Studying for Security+ with Darril Gibson's book he says that "A full backup is the easiest and quickest to restore"

Now I've been looking for another test exams and I found the MasterExam of the CompTIA Security+ All-in-one book. One question was A disadvantage of a full backup is? and the right answer was It takes the longest time to restore.

So either Darril or Mc Graw Hill's book is mistaken.

What do you think? Is a full backup the quickest or the longest on restoring?

  • 1
    You're not new here, so I'm gonna spare you the "read the FAQ" drill. Just because it was written in a security book doesn't make it fit for Security.SE. This question is clearly off-topic.
    – Adi
    Commented May 22, 2013 at 12:44

4 Answers 4


The answer here I think depends on a slightly old-school approach to backups. If you have an initial full backup to tape and you then do incremental backups to separate tapes, the incrementals backup quickly, however if you need to restore you may need to go through several different tapes to find all the files that you want to bring back, hence the slow restore.

In contrast full backups are slow to do (you're backing up all the data not just some) but the restore is quicker because any file you want back will be on that tape (as there is only one)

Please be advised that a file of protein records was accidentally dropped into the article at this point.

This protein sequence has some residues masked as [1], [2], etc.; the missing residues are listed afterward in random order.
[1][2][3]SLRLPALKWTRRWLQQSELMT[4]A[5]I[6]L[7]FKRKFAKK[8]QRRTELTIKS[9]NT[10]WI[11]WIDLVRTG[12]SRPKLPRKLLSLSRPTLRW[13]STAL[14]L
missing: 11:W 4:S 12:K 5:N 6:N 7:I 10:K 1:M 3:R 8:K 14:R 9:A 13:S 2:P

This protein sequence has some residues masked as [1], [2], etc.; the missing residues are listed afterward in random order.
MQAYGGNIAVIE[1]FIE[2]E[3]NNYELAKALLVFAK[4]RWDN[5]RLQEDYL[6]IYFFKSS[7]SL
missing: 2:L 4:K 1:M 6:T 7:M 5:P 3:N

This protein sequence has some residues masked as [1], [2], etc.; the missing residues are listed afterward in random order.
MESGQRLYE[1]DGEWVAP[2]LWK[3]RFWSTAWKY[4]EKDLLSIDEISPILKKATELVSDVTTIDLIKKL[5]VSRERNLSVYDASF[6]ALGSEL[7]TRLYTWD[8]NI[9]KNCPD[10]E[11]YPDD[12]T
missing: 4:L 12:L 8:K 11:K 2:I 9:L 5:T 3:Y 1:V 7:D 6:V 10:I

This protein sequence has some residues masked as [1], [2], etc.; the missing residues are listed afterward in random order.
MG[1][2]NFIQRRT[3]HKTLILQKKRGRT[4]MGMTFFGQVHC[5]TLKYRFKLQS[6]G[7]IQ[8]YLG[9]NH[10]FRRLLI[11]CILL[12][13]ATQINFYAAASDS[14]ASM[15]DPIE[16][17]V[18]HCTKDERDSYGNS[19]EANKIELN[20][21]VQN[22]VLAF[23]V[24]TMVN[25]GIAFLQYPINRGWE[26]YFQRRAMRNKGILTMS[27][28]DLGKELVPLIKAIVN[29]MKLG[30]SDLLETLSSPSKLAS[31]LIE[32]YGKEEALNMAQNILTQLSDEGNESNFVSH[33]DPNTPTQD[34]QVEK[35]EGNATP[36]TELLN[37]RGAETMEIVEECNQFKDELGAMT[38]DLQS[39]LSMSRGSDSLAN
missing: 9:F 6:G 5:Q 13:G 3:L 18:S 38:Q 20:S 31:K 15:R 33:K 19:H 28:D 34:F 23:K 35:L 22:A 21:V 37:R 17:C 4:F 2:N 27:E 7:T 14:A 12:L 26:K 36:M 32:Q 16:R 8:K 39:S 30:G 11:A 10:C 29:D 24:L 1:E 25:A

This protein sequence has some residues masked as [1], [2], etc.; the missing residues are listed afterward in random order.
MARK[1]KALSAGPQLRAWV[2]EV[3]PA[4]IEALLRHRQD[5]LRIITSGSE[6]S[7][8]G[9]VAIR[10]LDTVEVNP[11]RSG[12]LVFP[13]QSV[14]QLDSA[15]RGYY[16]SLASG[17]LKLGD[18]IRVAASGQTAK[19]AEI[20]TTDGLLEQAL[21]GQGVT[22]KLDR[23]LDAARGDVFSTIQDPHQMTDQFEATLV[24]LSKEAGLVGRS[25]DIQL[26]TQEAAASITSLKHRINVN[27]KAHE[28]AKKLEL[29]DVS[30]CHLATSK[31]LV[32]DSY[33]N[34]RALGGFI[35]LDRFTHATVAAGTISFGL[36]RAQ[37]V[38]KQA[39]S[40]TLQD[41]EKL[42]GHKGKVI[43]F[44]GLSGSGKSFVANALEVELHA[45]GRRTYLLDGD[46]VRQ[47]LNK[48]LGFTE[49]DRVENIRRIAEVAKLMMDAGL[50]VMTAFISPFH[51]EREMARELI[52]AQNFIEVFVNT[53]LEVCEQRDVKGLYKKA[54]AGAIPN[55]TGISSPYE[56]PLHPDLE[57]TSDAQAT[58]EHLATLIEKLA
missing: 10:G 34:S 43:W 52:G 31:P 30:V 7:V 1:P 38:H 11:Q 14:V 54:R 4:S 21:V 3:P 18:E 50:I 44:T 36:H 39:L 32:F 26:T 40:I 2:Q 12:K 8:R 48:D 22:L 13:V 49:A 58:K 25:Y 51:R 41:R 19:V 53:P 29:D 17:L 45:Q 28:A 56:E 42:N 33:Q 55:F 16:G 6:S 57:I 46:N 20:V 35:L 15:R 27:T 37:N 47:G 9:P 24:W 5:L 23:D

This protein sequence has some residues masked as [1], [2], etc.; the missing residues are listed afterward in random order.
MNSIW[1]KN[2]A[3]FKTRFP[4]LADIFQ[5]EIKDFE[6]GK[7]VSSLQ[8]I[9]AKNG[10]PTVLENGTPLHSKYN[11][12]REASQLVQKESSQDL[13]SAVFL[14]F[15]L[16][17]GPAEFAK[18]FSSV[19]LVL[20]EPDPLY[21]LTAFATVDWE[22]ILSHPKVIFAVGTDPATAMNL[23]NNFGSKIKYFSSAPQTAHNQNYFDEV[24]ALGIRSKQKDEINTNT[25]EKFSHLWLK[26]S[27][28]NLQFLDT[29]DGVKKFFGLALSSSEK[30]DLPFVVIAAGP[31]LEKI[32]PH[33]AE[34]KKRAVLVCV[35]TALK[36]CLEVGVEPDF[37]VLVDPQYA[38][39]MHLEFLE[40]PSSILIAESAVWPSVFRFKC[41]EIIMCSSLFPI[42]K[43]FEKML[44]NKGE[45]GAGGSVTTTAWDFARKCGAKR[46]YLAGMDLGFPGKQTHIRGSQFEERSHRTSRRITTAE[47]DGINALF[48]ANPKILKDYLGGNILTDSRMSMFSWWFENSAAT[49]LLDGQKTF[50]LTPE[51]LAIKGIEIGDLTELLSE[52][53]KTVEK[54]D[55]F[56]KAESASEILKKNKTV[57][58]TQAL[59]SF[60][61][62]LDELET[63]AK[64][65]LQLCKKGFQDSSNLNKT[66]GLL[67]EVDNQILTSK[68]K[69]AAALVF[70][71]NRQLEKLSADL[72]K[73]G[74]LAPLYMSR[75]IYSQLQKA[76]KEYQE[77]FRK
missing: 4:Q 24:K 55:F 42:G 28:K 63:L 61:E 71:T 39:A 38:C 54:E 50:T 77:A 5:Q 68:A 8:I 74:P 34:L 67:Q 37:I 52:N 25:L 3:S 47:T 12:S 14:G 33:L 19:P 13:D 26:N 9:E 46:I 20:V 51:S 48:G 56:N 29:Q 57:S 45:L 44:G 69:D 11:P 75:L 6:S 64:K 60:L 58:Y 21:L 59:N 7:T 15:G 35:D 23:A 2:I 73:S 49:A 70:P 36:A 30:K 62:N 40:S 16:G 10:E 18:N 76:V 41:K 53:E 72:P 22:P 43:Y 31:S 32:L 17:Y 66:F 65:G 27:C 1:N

• I hadn't thought about tapes :p Commented May 22, 2013 at 12:58

I believe the difference here is due to contextual details. Imagine you have backed up only the users’ home directories or had an incremental that covered the data needed to be resorted on one system and the complete host server backup on another system. If the context of your recovery is a user or rouge program overwrote users' data then the home directory/incremental only recovery is indeed faster as there is less data to update. If on the other hand the entire system failed and needed to be recreated then the full backup would be faster as it would contain all and could be installed in one session vice multiple incremental overwrites.

Simply stated for disaster recovery a current full backup is the fastest route to recovery but of recovering recent user data or system updates an incremental could well be faster depending on the details of the loss and backup routine.


Full backup takes longer than eg. incremental backup, which is again faster than differential backup. Depending on the size of what you need to backup, a full backup is obviously slower at bigger sizes, but if your backing up something small a full backup might be faster since it has "no logic". Same goes for restore.

Please see:

I found this on a webpage once:

Easy Way To Remembering ProPerties

Full = F
Differential = D
Incremental = I

B = Backup
R = Restore

1 = Fastest
2 = Faster
3 = Slowest

    B   R  
F   3   1  
D   2   2  
I   1   3   

There is no difference in restoring the backup (since the amount which should be restored for a differential or a full backup is the same). Where they differ is the size when they are made. A full backup stores all files every time a backup process is started, whereas a differential backup only stores files which were altered.

When the backup is restored a differential backup will just have a reference to the file rather than the actual file.